Four thousand clicks. The walls start to close in on me as the bridge crew work silently and efficiently, every one of them focussed, running on pure adrenaline and the certainty drilled into them by hundreds of attack drills. I can feel the heat rising and looking down I can see wet patches blossoming on the shirt underneath my open jacket. Running my finger around my collar simply distributes the sweat more evenly. The liquid on my body has drained my mouth dry. My tongue feels like old shoe leather. Looking around the bridge I am comforted by the fact that everyone else in shirt-sleeves is as damp as I am. Still no firing plot. Three thousand clicks.


The Boss leans forward. AI Tactical scan data flashes brightly to his left-hand side.

“Run Silent!”

Lights shift to red. Computer minds grind in fantastic whirls of hard light and shaded subtlety. Unlike ancient submariners, silent running means that all external scans and countermeasures are killed. Sound is immaterial. We exist within our all-encompassing cloak, blind but with our ears cocked for the sound of heavy footfalls over our shoulder.

“Destroyer peeling off and dropping in behind us”, Dewey explains. “Thing is we don’t know if it’s seen us or if it’s routine. They drop back in rotation every couple of hours to see if anyone is following. Standard defensive tactics.”

I struggle to make my mouth work, swallowing hard to force the glands in my mouth to produce saliva. My heart is thumping in my chest. “How do we know...”

“If you see a very bright, white light…” Bastard Dewey pauses. I nod my head involuntarily before he deigns to complete the sentence. “…then you’re dead.”

He laughs out loud. “Only way to know for sure. If you’re still looking at my perfectly chiseled features in ten minutes, then chances are they’re none the wiser. Tick-tock, tick-tock.” The bastard is grinning like the proverbial Cheshire Cat.


A kilometre is an arbitrary measure of distance out here. The destroyer remains on station at the rear of the convoy for twenty minutes before swinging back out into a standard defensive flanking position, during which time we drift underneath the boardwalk, crawling ever closer to the tight little knot of ships bobbing around at the edge of the inner Sol planetary system. I can’t take my eyes off the ship’s chronometer. With every minute watched I feel a weight lifting from my shoulders. I yawn. Nerves. I feel embarrassed again.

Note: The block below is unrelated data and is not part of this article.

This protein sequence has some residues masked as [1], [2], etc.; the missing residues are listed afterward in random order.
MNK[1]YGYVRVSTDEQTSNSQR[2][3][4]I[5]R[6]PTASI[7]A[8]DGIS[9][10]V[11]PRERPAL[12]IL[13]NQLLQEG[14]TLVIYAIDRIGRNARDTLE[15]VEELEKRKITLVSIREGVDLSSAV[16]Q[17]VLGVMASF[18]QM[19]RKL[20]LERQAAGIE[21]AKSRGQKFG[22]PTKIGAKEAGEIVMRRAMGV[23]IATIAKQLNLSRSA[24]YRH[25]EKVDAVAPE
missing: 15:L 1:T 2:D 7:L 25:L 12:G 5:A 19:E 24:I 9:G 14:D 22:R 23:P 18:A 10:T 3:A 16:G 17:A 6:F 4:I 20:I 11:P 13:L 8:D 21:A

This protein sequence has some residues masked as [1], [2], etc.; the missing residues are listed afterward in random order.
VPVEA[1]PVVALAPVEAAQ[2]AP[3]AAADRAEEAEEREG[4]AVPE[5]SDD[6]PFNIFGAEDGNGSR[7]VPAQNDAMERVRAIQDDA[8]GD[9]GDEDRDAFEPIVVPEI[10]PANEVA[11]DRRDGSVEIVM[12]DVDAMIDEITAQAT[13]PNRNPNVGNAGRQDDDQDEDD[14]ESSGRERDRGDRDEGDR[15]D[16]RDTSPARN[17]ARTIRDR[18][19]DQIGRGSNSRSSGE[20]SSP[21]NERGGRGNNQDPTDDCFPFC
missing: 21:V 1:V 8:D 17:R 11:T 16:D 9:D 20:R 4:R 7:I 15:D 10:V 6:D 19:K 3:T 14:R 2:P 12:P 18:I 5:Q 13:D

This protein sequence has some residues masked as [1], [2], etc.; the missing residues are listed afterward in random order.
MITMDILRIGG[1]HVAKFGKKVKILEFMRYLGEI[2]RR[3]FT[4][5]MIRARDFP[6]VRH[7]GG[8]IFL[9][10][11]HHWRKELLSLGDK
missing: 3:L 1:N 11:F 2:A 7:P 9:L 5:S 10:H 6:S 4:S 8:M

Warfare at this distance is a strangely quiet affair. Commands are almost whispered on the bridge. We manoeuvre slowly to protect our cloak of invisibility, careful not to distort the empty view of the universe that our enemy is watching so intently. One false move, one sudden jerk or jolt and the reflective patterns woven by our cloaking shield will fluctuate for a microsecond, breaking us out of the galactic weave in that minimal time lag between the generation of our computerised simulation and our physical reality.

The Boss strokes his stubbled chin and checks the tactical displays for the thousandth time this morning. He knows the game inside out but he wants reassurance. “Weapons, give me firing patterns”.

“Range five-forty clicks. AI reports too close for energy field burst. Torpedoes armed and ready. We’ll have five seconds from reveal, two full patterns of eight, then, this close, we’ll have to crash.”

At the answer the Boss lets his head fall so that his chin rests on his chest. He rubs his eyes with the palms of his hands. He turns to look at Dewey. “What do you think?”

Dewey is tense and watchful. “We could drop back, manoeuvre around them and burst from a safer distance.”

“We could. Nav, what do you think?”

The navigation officer checks readouts on his screens. “Too close to the Belt. Field echo would be too strong.” He points at a series of markers on the near-scan monitor. “And the escorts are on permanent defensive rotation. Too many negative variables.”

“Damn bloody escorts. They’re getting too good, yah? I don’t fancy torpedoes from this position. Five seconds is enough for a fix. We’re too exposed back here. Scheiẞe!”

The bridge is silent save for the hum of air-conditioning fans and the quiet ticking sound effect of the digital chronometer on the wall above the firing position. The boss fixes me with a cold look through tired eyes and speaks softly. “Is the cloak good, Chief?”